Grant Morrison and Cameron Stewart teamed up a number of years ago to do a three-issue Vertigo project simply titled Seaguy, the proposed first chapter of a trilogy. The project didn’t quite take off, though, and for a long time it seemed as though the whole thing was dead in the water. Since becoming one of the most high-profile, controversial writers in comics, however, the Powers That Be apparently decided that a second mini from Grant Morrison, post Batman R.I.P. and Final Crisis might be met with more success, and so part two – Seaguy: Slaves of Mickey Eye – began.
The original served simultaneously as a rousing indictment of the pomp and excess of the modern comics industry, a stirring love-letter to the medium itself, and a rousing, bizarre adventure in and of itself. Not for everyone, the utter, implacable oddity of the first series served as a turn-off to some, and their minds certainly won’t be changed by the sequel – Morrison and Stewart have compromised nothing here in their… unique vision.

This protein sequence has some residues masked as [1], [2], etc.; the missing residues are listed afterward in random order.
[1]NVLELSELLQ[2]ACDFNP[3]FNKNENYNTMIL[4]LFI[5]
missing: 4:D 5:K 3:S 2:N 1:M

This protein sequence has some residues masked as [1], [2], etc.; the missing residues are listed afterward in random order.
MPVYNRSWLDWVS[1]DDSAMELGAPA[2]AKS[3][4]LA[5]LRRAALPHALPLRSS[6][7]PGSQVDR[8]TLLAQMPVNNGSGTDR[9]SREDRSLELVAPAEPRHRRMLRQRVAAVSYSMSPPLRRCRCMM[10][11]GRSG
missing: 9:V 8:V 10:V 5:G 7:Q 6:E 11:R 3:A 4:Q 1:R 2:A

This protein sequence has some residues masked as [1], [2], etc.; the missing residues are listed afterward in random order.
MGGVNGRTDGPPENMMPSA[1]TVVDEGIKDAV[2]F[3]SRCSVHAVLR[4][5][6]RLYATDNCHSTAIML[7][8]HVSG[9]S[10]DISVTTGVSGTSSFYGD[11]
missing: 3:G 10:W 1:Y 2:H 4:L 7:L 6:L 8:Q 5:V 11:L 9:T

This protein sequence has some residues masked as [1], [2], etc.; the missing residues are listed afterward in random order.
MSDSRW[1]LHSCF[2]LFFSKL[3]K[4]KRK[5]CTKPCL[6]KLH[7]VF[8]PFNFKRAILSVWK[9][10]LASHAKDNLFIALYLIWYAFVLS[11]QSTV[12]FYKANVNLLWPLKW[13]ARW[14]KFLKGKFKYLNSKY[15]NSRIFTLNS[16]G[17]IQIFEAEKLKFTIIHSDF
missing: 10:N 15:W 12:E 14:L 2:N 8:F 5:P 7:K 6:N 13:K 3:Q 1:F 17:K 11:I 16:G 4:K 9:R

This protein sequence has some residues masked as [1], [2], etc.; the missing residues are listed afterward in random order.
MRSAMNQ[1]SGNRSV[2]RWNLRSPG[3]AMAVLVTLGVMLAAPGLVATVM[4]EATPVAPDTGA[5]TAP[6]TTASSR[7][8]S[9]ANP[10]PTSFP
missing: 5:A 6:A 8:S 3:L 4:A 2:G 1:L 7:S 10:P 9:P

Picking up where the last left off, Seaguy finds himself trapped in a dissatisfying life that doesn’t quite feel right. He doesn’t know why, what’s changed, that he’s been brainwashed by the sinister Mickey Eye into accepting a reality slightly changed, slightly darker, than the one in which he grew up. Rife with beautiful, disturbing imagery from Stewart and plenty of symbolism, the issue is a fairly dense read, well worth the price tag… if you don’t mind things getting a little bit strange. A near perfect issue of set-up for another bizarre, genrebending three-issue mini.